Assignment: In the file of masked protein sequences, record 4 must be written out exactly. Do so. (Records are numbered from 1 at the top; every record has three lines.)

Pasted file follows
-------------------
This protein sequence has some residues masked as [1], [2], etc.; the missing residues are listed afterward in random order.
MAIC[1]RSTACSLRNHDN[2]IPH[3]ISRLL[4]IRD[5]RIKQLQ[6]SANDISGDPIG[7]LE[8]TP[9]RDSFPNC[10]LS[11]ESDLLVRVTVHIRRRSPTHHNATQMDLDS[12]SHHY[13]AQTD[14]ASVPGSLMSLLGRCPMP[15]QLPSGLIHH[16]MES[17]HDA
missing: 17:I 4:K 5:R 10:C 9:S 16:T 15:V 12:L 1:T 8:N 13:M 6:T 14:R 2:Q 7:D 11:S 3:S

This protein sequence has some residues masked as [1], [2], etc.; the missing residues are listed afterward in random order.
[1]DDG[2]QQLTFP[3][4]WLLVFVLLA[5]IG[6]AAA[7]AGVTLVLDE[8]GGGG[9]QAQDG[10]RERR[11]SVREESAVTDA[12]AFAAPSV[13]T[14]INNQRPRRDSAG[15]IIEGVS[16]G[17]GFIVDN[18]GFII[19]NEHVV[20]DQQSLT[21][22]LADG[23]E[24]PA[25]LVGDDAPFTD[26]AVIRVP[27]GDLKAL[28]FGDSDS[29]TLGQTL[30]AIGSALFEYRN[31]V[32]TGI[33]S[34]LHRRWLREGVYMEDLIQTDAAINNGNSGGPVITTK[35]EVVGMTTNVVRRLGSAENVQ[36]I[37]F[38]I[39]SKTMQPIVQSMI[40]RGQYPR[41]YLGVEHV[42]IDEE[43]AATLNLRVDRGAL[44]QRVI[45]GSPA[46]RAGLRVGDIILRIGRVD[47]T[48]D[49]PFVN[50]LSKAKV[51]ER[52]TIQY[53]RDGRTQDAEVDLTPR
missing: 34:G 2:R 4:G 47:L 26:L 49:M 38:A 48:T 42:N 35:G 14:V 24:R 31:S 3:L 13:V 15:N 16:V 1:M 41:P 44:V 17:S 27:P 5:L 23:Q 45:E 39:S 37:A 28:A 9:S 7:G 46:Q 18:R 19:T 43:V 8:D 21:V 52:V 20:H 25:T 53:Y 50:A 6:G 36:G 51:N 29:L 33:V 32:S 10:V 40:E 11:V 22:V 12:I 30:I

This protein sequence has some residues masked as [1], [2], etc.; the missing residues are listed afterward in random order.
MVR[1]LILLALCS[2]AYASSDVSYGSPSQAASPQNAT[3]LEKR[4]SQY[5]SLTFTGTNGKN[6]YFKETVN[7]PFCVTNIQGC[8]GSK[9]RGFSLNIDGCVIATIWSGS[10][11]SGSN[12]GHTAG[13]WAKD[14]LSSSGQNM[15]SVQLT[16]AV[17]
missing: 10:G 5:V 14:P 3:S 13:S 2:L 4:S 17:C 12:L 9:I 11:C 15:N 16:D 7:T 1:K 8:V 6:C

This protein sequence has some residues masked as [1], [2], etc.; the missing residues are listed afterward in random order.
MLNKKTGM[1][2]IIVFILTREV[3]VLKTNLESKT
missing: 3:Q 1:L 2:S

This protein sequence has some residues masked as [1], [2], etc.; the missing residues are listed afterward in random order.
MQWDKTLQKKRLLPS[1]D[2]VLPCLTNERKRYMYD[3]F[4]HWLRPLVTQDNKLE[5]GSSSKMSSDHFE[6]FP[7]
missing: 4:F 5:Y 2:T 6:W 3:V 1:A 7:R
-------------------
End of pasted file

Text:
This protein sequence has some residues masked as [1], [2], etc.; the missing residues are listed afterward in random order.
MLNKKTGM[1][2]IIVFILTREV[3]VLKTNLESKT
missing: 3:Q 1:L 2:S